OK, so there is an eclipse today! We know that because we’ve been mocking moms asking to reschedule the sun for weeks. Some of you probably bought eclipse glasses months in advance and followed our list of tips for how to safely watch the eclipse with your kids. Many of us only started caring at around 5 p.m. last night and are now grumpy we didn’t get official eclipse-viewing goggles at some point before the sun got blotted out. If you’re currently gluing boxes together and googling “Can I look at the eclipse through my phone?” you might have missed one very important piece of information: What time is the eclipse?

This should have been something that occurred to me earlier, but the eclipse is going to happen at a specific time, and the best time to see it depends on your location.

Type your zip code here to find out what time is the eclipse in your area.

Fortunately, for those of us who do not have access to science equipment (and who didn’t think to look this up three days ago) Vox has created this extremely handy tool. Just put in your zip code, and it will tell you exactly when the eclipse will happen in your area.

The app also tells you how much of an eclipse you’ll see, and how far away you’d have to go to see the total eclipse.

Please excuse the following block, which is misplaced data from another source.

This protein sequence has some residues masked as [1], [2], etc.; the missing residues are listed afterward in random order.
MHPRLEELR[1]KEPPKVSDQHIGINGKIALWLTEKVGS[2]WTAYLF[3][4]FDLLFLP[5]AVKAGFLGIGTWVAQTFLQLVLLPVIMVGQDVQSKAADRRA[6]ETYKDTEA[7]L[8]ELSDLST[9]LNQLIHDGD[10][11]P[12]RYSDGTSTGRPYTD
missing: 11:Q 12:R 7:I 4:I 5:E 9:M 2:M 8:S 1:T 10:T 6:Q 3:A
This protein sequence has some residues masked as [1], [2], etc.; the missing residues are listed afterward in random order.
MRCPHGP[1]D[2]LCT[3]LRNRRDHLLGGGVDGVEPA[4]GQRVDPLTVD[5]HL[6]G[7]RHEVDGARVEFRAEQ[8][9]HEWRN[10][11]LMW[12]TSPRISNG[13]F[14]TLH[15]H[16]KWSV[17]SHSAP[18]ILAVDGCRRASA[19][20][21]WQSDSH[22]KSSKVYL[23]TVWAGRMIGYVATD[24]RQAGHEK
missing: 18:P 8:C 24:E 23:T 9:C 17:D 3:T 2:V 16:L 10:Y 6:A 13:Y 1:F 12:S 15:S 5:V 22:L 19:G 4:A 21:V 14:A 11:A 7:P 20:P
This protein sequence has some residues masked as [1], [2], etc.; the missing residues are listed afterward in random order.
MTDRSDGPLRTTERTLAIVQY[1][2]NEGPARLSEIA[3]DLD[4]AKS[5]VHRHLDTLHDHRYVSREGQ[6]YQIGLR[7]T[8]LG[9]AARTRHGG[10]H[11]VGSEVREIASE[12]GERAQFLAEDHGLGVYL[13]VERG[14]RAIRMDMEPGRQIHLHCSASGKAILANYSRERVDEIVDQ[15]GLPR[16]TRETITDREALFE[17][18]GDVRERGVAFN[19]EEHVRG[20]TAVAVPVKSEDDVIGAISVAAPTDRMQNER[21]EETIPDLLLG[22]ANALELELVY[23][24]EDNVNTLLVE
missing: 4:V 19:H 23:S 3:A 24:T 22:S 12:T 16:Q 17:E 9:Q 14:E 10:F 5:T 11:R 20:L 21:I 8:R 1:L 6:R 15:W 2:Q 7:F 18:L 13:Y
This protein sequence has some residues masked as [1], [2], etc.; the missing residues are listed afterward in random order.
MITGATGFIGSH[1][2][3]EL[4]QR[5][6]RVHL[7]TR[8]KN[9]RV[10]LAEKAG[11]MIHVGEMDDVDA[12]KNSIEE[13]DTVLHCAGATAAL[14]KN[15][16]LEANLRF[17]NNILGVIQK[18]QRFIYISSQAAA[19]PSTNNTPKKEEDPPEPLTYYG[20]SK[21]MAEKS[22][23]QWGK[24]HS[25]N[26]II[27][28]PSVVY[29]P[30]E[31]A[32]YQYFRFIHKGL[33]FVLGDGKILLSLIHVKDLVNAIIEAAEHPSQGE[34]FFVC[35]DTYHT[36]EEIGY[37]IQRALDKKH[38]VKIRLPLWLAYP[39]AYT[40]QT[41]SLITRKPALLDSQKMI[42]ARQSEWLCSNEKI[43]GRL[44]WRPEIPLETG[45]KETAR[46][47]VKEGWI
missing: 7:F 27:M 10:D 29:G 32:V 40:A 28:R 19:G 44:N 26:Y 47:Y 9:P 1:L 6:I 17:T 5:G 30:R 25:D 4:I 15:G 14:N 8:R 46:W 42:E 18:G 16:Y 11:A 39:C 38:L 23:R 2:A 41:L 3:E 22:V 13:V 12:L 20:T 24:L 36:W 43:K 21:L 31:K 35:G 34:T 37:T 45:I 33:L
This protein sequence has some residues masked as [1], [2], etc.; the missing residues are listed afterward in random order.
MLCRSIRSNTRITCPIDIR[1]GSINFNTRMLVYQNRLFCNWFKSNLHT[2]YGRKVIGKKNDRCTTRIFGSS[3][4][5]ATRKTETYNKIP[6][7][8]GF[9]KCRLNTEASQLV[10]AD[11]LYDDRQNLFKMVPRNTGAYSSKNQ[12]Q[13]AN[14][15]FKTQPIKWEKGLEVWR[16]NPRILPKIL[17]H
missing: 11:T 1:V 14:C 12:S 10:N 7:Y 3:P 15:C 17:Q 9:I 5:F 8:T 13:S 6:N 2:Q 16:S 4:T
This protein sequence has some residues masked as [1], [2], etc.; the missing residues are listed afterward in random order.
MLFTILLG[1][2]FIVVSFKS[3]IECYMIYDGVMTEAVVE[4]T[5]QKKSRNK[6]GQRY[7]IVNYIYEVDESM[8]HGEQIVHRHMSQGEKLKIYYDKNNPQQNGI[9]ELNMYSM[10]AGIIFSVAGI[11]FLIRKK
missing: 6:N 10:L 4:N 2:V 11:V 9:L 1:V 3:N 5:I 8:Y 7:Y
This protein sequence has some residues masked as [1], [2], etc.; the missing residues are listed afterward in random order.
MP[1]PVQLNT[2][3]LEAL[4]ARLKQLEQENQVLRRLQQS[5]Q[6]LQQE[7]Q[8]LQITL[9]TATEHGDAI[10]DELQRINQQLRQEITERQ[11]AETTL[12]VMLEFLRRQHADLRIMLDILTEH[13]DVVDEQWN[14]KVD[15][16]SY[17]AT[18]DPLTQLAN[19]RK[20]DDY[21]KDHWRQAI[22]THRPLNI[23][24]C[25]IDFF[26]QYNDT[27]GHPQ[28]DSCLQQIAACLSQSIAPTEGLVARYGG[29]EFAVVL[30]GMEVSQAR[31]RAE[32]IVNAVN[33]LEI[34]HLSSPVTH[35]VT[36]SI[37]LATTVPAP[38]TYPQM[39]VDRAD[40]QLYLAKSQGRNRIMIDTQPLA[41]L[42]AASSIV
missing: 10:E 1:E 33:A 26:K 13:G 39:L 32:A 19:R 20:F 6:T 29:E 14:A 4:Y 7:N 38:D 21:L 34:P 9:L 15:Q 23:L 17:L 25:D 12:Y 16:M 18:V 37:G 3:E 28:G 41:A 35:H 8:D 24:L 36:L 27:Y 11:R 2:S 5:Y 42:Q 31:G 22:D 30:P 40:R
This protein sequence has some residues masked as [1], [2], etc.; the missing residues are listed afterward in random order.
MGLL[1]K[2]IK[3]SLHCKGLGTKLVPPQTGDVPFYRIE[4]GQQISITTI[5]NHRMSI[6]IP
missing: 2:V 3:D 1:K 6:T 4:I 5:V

For me, I’ll see the eclipse at around 2:23 pm, EST, and I’ll get about 95 percent. Apparently if I traveled 100 miles south, I’d get to see the full one.

To be honest, this app is giving me serious eclipse remorse. I should have gotten glasses! I should have made the drive to see it!

But it’s OK, though. The next total solar eclipse is in 2024. That’s seven years away, so even the most disorganized of us should have time to make preparations to see that one. (I’m just kidding, I’ll almost certainly be looking through a hole in a Blue Apron box again in seven years.)

Use this cool app to figure out what time the eclipse is in your area.

Let’s do our best to stay safe, protect our eyes, and make sure we’re all singing “Total Eclipse of the Heart” when it happens.

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(Image: iStockPhoto / solarseven)